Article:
Fishing For Crabs
I squeeze my dad’s hand in excitement.
“Look!” I exclaim.
There’s a splash in the water where the ocean meets the sand. A crab scurries along.
There are little crab holes all along this Fijian beach, where crustaceans hide from the eager three-year-olds trying to imprison them. With pail and spade in hand, we bundle towards the resort’s pier. I’m certain this is where the crab went. I had been searching for far too long to give up and go home empty handed. I simply had to catch a crab – I’d promised Mum I’d bring her one back.
Dad taps me on the shoulder and points.
“Over there,” he whispers.
Trying to be as stealthy as I can, I sneak up on the crab. It’s no bigger than a 50-cent piece. I go in with one big swoop. I peer into the bucket to find my little red friend sitting at the bottom. I sprint up the sandy banks to find Mum. She’s reading a book, sunglasses on and tuned out from the world around her.
“Look at what I got,” I say with a toothy grin.
She’s very impressed. She should be.
And then in that moment, crab by my side, I embrace my mum and dad.
That was our last family holiday together. My last recollection of our happy family. One of my fondest memories.
How do you remember that moment, Mum and Dad?
A three-year old has no right to catch on to the intricacies of divorce. To notice the signs that something wasn’t quite right. Was our trip to Fiji a last-ditch effort to try and salvage what remained, but instead became the final nail in the coffin?
Since then, travelling has never been the same. Awkward holidays with the family were still a thing, but they were a different kind of awkward for me. My brother and I shared ‘Mum holidays’ and ‘Dad holidays’ growing up. For my brother, this was the standard – the way holidays had always been. He was too young; he didn’t remember family holidays the way I once did. The old family holidays.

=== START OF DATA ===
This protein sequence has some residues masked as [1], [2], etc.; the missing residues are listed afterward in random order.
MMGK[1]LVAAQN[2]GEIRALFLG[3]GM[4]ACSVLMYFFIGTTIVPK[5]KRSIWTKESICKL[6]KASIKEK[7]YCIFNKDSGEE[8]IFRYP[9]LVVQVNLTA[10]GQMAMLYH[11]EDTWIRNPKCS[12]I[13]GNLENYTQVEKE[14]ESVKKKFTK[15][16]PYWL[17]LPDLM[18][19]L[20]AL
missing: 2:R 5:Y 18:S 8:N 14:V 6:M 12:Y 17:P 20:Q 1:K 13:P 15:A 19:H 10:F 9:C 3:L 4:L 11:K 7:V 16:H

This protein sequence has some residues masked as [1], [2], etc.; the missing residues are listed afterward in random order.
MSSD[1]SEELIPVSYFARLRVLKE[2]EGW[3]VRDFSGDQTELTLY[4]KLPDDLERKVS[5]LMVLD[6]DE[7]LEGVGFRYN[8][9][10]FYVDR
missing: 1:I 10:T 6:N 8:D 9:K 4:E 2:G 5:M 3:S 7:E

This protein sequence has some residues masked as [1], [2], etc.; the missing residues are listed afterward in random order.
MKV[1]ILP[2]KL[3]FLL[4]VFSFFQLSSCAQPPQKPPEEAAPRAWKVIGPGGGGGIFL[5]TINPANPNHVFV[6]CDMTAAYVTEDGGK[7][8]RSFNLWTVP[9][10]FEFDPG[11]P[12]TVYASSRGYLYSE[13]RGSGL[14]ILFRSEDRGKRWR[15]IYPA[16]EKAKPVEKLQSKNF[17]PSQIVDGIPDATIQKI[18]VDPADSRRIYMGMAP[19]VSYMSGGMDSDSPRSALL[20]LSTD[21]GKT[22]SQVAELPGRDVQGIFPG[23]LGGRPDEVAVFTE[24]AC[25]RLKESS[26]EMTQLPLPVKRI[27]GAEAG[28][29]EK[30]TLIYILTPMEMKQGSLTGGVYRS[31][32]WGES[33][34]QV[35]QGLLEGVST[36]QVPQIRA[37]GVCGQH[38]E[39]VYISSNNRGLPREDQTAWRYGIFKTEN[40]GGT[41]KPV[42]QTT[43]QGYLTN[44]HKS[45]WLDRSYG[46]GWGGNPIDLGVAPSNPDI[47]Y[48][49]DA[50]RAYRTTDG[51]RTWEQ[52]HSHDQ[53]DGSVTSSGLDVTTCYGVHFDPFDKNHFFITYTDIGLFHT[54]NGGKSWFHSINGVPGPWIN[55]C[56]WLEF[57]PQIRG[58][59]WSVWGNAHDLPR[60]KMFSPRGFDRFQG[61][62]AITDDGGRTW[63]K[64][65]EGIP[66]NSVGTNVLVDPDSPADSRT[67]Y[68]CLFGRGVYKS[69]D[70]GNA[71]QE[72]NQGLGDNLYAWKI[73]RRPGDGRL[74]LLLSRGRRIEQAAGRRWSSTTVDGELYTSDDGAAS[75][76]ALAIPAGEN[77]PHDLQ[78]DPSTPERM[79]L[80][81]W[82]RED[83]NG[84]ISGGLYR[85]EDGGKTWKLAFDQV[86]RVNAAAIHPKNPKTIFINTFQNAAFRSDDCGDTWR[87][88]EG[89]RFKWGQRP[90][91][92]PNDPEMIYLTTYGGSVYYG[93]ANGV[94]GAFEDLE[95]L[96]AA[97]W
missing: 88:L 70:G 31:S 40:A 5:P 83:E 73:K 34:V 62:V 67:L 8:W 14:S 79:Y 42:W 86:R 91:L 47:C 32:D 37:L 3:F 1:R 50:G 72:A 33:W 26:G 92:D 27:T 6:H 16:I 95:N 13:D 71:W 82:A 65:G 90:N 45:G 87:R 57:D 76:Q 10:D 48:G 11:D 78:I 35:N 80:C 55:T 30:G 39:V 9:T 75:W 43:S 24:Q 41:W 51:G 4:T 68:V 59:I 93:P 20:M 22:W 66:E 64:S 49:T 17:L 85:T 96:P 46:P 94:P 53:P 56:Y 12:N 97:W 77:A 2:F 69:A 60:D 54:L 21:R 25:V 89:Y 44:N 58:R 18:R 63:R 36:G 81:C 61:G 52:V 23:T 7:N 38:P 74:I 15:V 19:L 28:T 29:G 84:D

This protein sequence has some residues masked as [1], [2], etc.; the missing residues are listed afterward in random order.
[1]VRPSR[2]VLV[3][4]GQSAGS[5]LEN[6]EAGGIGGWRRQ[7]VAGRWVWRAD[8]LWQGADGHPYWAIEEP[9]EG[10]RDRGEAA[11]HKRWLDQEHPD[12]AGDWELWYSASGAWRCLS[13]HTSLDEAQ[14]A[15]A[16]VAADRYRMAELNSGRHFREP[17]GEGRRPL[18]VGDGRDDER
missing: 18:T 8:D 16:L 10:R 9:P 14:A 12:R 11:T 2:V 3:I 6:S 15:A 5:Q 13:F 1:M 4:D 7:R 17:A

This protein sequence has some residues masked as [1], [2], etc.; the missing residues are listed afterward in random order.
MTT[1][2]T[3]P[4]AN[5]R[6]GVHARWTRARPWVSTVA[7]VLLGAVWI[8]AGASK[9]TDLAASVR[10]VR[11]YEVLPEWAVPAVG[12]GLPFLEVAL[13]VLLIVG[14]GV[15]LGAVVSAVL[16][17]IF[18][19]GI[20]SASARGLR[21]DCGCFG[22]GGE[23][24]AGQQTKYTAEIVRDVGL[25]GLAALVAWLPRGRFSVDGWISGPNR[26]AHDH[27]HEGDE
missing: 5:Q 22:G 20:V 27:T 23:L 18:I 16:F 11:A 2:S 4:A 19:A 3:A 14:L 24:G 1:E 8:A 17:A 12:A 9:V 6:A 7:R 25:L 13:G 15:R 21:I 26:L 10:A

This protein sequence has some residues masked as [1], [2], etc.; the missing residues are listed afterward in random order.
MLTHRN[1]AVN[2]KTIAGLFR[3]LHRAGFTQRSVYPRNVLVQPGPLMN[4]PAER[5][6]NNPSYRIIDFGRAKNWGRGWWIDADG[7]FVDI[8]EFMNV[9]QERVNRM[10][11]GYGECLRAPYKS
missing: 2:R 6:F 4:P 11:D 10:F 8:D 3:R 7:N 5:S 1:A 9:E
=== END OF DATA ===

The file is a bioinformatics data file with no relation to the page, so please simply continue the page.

We’d fly to our destination with Mum. Then a few days later, Dad would arrive, Mum would go, and we’d fly home with Dad the following week. The uncomfortable crossover, an exchange I usually mediated for the two, would go down at a mutual hotel or maybe even the airport as one arrived and the other departed. It was a weird sensation to say the least for a child. The moment of joy at seeing a parent at the terminal, only to farewell the other moments later.
My brother Dale couldn’t be fazed no matter what. To this day, he knows no different. He was too excited by the exhilaration of take-off, the adventure of finding shells on the beach and the thrill of getting our matching temporary tattoos to care about the separate holidays.
There was no way you could wipe the cheeky smile off his face. But for me, three years the wiser, I knew this was always not quite right.
How do you overcome the knowledge that your normal isn’t the normal for everyone else? How does it feel to get on a plane and not have to say goodbye to a loved one at the tender age of 10?
I was never ungrateful that my parents were able to take me on holidays; it’s just that every trip was shaded with an empty feeling. That desperate need to recapture any happy family memories that still existed. Deep down, I always just longed for a dorky family photo at Movie World. The whole family, not just three quarters of it.
I’ve moved on from family holidays now. I travel alone, sometimes with friends, but not with a parent in years. I’ve gone on my own adventures and explored the globe without the weight a divorced child sometimes must carry.
But for every temple in Japan I’ve been able to admire, every mountain in Hawaii I’ve been able to climb and every boozy night I’ve indulged in on the Gold Coast, there’s still one trip that tops them all.
So, thanks Mum and Dad. Because despite all that happened, I’ll always cherish that time we went fishing for crabs.
Cover by Simon Migaj